Get the gas masks out: Opposition MPs disrupt Kosovo parliament with tear gas again
Opposition politicians in Kosovo have once again used tear gas to disrupt proceedings in parliament, in attempts to pressure the government into abandoning a deal signed in August which gives the Serb minority greater autonomy.
The session in parliament, which had been delayed for just under an hour, was suspended on Friday after a tear gas canister was released by an opposition politician. The device was smuggled into the building, despite security checks being carried out at the entrance.
Pristina Insight reported on its Twitter feed that one of the MPs who threw a tear gas canister was opposition politician Mytaher Haskuka. Another MP, Albulena Haxhiu, was pushed to the ground and had to be taken to hospital. Meanwhile, protesters gathered outside the parliament building.
The session eventually resumed in the afternoon, but no sooner had it started than it was again disrupted as a tear gas canister was released.
Friday’s disturbances followed protests carried out on Wednesday by members of the public in the capital Pristina, who were demanding that the government resign and elections be held. They too were protesting against the deal brokered by the European Union and signed by the government in August, which would give Kosovo's ethnic Serb minority greater local powers and the possibility of financing from Belgrade.
Carrying banners reading "We don't want Serbia in Kosovo" and "There is no state with thieves," protesters demanded the government resign within 10 days and call elections, Reuters reported. The next elections are not scheduled to take place until 2018.
"Kosovo is at a crossroads and we want to go down the right path, which is early elections," Fatmir Limaj, leader of the opposition party NISMA, told the crowd.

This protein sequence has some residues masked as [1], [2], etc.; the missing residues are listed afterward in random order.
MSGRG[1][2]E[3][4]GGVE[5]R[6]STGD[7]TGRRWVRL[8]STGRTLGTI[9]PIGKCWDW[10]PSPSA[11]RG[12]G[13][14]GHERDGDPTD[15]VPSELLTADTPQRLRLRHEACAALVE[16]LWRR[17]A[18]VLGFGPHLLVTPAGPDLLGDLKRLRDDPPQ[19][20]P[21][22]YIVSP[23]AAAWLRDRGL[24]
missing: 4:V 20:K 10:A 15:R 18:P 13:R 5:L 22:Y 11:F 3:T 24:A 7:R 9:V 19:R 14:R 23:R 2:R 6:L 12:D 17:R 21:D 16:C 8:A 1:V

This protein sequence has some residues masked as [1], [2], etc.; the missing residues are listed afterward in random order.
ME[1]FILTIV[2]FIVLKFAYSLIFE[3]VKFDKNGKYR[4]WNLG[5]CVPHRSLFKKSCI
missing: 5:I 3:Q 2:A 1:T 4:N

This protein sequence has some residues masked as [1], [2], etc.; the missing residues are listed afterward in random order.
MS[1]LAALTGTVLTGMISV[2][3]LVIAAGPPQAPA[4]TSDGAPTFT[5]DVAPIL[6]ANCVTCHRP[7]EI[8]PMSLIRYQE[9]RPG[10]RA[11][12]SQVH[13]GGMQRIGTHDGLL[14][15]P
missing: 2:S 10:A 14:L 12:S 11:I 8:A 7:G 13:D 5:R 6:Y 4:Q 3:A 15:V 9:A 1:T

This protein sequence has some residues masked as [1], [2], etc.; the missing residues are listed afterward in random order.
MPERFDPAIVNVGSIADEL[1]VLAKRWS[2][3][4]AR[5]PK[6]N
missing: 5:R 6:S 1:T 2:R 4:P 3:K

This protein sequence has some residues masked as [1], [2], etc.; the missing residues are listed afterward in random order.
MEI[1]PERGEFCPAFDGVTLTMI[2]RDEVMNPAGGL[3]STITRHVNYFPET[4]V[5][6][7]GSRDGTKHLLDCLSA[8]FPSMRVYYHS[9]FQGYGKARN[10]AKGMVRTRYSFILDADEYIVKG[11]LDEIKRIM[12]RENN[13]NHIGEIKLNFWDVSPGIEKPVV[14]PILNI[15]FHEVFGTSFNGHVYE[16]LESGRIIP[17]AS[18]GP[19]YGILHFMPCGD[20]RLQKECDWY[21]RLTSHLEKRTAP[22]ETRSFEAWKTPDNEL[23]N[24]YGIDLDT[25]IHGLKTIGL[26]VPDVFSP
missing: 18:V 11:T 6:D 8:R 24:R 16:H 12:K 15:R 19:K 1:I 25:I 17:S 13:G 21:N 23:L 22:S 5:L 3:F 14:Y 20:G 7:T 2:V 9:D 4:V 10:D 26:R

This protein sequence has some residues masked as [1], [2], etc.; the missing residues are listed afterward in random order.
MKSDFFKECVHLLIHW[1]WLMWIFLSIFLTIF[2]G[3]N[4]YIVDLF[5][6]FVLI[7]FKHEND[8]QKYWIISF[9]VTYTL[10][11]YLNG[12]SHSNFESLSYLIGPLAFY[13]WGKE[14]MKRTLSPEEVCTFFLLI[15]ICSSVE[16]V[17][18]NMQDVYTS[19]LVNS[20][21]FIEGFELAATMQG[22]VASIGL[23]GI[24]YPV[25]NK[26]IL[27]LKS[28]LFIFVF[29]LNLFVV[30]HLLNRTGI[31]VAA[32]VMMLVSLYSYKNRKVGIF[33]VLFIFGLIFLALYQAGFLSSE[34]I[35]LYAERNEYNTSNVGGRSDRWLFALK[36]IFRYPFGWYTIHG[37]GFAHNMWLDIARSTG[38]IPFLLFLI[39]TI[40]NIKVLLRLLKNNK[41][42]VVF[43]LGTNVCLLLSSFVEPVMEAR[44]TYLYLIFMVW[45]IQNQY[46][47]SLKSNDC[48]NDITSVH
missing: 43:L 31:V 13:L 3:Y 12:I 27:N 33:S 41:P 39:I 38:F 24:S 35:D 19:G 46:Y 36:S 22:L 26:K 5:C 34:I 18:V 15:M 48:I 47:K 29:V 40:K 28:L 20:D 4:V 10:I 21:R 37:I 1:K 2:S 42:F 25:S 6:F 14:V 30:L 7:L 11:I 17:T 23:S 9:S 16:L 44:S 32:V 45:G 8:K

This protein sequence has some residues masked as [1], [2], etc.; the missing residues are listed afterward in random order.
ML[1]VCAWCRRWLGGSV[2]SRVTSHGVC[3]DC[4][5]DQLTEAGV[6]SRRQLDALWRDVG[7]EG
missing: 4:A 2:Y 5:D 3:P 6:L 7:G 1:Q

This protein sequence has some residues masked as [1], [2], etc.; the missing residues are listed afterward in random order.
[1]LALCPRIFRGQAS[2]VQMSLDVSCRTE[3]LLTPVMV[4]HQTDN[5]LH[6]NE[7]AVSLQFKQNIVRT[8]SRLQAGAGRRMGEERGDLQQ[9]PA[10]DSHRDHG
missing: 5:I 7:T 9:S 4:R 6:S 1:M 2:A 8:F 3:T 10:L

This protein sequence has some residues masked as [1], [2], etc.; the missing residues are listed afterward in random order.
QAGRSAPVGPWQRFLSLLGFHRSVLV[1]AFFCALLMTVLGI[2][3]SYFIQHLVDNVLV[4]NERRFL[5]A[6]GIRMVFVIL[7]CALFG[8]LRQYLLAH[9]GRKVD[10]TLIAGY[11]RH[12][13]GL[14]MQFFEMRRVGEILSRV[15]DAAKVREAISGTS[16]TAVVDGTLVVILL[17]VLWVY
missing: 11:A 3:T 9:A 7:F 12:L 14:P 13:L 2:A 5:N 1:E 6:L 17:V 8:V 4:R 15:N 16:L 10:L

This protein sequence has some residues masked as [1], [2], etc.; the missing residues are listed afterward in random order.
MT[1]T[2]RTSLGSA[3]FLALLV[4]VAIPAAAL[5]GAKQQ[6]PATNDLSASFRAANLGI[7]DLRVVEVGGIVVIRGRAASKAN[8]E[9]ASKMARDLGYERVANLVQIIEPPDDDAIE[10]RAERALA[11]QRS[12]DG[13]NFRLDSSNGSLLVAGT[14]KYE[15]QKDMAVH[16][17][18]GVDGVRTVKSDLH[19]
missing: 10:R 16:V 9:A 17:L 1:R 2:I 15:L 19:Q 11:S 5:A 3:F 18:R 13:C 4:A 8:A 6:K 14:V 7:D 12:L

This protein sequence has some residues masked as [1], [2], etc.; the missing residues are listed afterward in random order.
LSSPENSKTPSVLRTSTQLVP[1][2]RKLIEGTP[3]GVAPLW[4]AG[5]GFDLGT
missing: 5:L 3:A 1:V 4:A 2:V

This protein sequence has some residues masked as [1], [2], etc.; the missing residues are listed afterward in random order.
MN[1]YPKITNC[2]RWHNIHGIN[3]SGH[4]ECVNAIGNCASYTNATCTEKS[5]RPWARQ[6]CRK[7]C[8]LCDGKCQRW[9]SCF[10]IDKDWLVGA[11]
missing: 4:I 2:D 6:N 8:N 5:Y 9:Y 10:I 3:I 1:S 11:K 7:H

In January, protesters set Kosovo’s government headquarters on fire after throwing Molotov cocktails at the building. Firefighters rushed to the scene to extinguish the fire while police used tear gas and water cannon to disperse the crowds. Protesters, in turn, pelted stones and bottles at the security forces.
Friday’s incident at the Kosovo parliament is far from being a one-off. In December opposition lawmakers set off two tear gas canisters during a morning session, forcing other MPs to flee the hall as they put on gas masks and stood by demonstratively as the smoke filled the room. There was also a similar disturbance in October.
Over the past few months, the opposition has used various violent methods – including pepper spray, whistles, and water bottles – to force the government to tear up the agreements.
Aside from the issue of greater Serbian autonomy, opposition parties and their supporters also are against a deal signed with Montenegro to settle a border dispute between the two countries, as they believe it gives Kosovan territory to its neighbor.
A province of Serbia, Kosovo has been under effective NATO-led peacekeeping force control since 1999, after the alliance aided an ethnic Albanian rebellion against the Yugoslav federation that included Serbia and Montenegro. The province’s provisional government declared independence in 2008, which has since been recognized mostly by NATO countries and their allies. Russia does not recognize Kosovo as an independent state.
While the Serbian government has not officially recognized the renegade province, Belgrade has signed several “normalization” agreements with the Pristina authorities in recent years, under pressure from the EU and NATO.